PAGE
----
QC prosecutor, Manila court rule Romero son true owner of HCPTI
The Quezon City Prosecutor’s Office and a Manila regional trial court have granted ownership of the Harbour Centre Port Terminal Inc. (HCPTI) in Tondo,Manila, to Michael Romero, who has been in legal dispute with his father, businessman Reghis Romero, over the company.
In addition, the prosecutor’s office has recommended the filing of five counts of falsification of public documents and perjury against Jerome Canlas, who submitted papers where he claimed that he was the corporate secretary of HCPTI.
The younger Romero lauded the decisions of the prosecutor’s office and the Manila Regional Trial Court Branch 26 in ruling that his group is the legitimate and legal owner of the Harbour Centre Port Holdings Inc. (HCPHI), which is the majority owner of HCPTI.
“We are delighted that justice has been served in our favor,” the younger Romero said.
He bought the port terminal shares from his father in 2011 when the elder Romero was having financial difficulties because of his faltering R-II Builders business.
The elder Romero sold his remaining shares in the port terminal to Michael in 2011 and signed two Deeds of Assigment, which were reflected and recorded in the financial statements and books of the elder Romero’s companies, R-II Builders and R-II Holdings.
Last December, the Quezon City Prosecutor’s Office declared that “and since Harbour Holdings has not transferred its shares in HCPTI over to R-II Builders Inc. and R-II Holdings Inc., Harbour Holdings remains as a stockholder of HCPTI.”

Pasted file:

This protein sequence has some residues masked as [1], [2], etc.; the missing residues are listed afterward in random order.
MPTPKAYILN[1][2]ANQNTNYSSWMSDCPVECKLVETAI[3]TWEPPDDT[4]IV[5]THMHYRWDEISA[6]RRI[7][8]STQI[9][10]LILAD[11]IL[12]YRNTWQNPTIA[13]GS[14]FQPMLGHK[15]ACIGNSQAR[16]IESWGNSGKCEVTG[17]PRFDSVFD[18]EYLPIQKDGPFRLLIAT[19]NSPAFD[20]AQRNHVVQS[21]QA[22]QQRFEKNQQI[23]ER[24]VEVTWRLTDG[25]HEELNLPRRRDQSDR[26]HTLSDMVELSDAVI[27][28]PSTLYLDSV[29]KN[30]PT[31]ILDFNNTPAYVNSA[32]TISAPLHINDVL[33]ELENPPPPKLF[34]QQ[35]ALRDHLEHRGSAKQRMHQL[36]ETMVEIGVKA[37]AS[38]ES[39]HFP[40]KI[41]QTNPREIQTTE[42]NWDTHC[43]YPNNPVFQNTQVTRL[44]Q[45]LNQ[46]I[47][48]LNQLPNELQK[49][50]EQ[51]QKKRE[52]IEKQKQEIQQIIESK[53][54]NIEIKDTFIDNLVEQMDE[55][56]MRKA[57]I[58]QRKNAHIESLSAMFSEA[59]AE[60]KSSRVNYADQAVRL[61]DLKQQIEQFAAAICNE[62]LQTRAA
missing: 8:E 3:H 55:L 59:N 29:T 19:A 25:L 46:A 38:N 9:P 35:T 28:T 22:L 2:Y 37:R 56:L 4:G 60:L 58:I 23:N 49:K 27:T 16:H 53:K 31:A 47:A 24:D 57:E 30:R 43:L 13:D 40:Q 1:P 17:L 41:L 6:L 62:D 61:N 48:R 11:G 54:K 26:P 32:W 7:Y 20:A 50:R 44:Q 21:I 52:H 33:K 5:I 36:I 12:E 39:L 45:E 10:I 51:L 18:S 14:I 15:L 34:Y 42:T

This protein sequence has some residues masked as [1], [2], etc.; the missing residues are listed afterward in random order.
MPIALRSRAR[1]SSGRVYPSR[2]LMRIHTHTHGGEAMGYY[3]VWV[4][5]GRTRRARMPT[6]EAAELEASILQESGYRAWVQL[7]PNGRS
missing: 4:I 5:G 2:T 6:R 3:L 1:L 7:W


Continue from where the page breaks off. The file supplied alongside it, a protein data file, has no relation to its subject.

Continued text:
The decision was based on the contradictory documents submitted by Canlas, who claimed he was the HCPTI corporate secretary.
Canlas was charged with falsification of public documents in a complaint filed by Edwin Jeremillo and Edwin Joseph Galvez, corporate officers of HCPTI.
The prosecutor’s resolution noted that Canlas made false “statements in the narration of facts statements in the Complaints-Affidavits, Secretary’s Certificate, and General Information Sheet of HCPTI, subject of the consolidated complaints.”
It said the HCPTI General Information Sheet filed by Canlas did not include the younger Romero’s Harbour Holdings as a stockholder despite that Canlas included the company in the General Information Sheets he filed for the years 2011, 2012 and 2013. He listed R-II Builders Inc. and R-II Holdings Inc. instead.
The prosecutor declared that since Harbour Holdings has not transferred its shares in HCPTI over to R-II Builders Inc. and R-II Holdings Inc., Harbour Holdings remains as a stockholder of HCPTI.
“Now, were respondent Canlas’ statements as to the list of stockholders of HCPTI in the General Information Sheet untrue? Indeed, they were,” the resolution read.
The prosecutor said the resolution is consistent with the order issued in May 6, 2015 by the Manila RTC where it recognized HCPHI’s ownershi of 68.11 percent shareholdings in HCPTI.
Judge Silvino Pampilo Jr. presiding judge of Manila RTC Branch 26, ruled on May 6, 2015, that the younger Romero’s HCPHI remains as the majority stockholder of HCPTI and its board of directors including Romero may still exercise authority of the port terminal.
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